4. To Love is to Leave (8:01)

We open with a sad and slow almost lullaby-like acoustic guitar line. Matt sings in a soft but powerful tone, before his vocals again swell into another big harmonic chorus.

We get an extensive solo on Matt’s guitar, followed by a pleasant guitar melody interspersed with further powerful hits from Joey’s drums.

Matt then employs some strange distorted wailing during the ensuing breakdown, which is rather unlike anything I’ve heard a vocalist do. It is in equal parts joy and despair, power and weakness, melody and discord.

The music fades out with still a minute to go, so we get treated to another cool atmospheric outro of subtle guitar effects and feedback overlaid by what sounds sort of like a downpour of rain and wind chimes.

5. The Name You Fear (6:09)

This track opens with a cool bassline in A minor courtesy of Chris. The verse we enter could barely be simpler, musically speaking, but it works surprisingly well, especially thanks to the powerful on-beat drumming from Joey, which by this point seems effortless.

Halfway through, there are some cool rhythmic change-ups which lead into the song changing from 4/4 to 3/4. The middle section is a series of sombre but immensely satisfying harmonized vocals from Matt, and it leads us into an equally powerful guitar solo and back again. The outro is an ostinato played on Matt’s guitar, with Chris’s underpinning bass keeping things moving and interesting. Quite an explosive song and another serious highlight for me.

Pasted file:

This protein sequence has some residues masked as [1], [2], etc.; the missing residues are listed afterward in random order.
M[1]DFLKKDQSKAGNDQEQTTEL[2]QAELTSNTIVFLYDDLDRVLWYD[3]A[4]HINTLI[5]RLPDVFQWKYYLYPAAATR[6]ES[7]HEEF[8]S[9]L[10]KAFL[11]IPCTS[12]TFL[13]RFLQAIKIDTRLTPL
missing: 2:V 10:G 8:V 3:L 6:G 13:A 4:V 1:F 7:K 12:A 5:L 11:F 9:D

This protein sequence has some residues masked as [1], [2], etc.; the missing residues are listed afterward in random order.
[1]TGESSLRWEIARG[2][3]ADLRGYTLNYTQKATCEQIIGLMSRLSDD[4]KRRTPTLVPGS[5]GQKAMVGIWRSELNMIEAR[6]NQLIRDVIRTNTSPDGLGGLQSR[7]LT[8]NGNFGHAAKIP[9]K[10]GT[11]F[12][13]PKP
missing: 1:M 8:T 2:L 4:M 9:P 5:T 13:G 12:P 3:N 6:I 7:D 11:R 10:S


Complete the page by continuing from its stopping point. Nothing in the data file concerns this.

6. It Must Taste Good (8:31)

We’re greeted by a peculiar intro that sounds more like a retro arcade machine, like a game of Galaxia or something, than an actual guitar, though the latter becomes more obvious as the music mounts. A powerful bassline in E minor sets us off, marching steadily into a heavier verse.

Matt’s voice has a surprising amount of grit this time around. He alternates between this tone and the softer head-voice register for his pleasant harmonized vocals again, all in just the right spots to keep the music’s dynamics nicely mixed up.

The song remains heavy and hard-hitting all throughout until about 6½ minutes in, when things settle down a bit. Joey’s drumming throughout this part, with the plodding four-on-the-floor kick, is pretty damned cool, and Matt’s various guitars provide a decent atmospheric backing to this as it fades out into a soft A major chord. We get one final flourish from Matt’s lead guitar played completely solo, before the next track starts.

7. I Know What You Are (6:42)

An incredible track right here, another in my highlight reel. We start with another acoustic intro in D minor, multi-layered this time. After that, there’s quite an explosive interlude, but after that it paces itself very slowly, and only gets going again about 4½ minutes in.

Over the top of some extremely minimalist guitar work (though pay attention, there’s a repeated melody in here that will haunt you later on), Matt begins singing in a shaky falsetto, gradually intensifying back into a harmonic belt.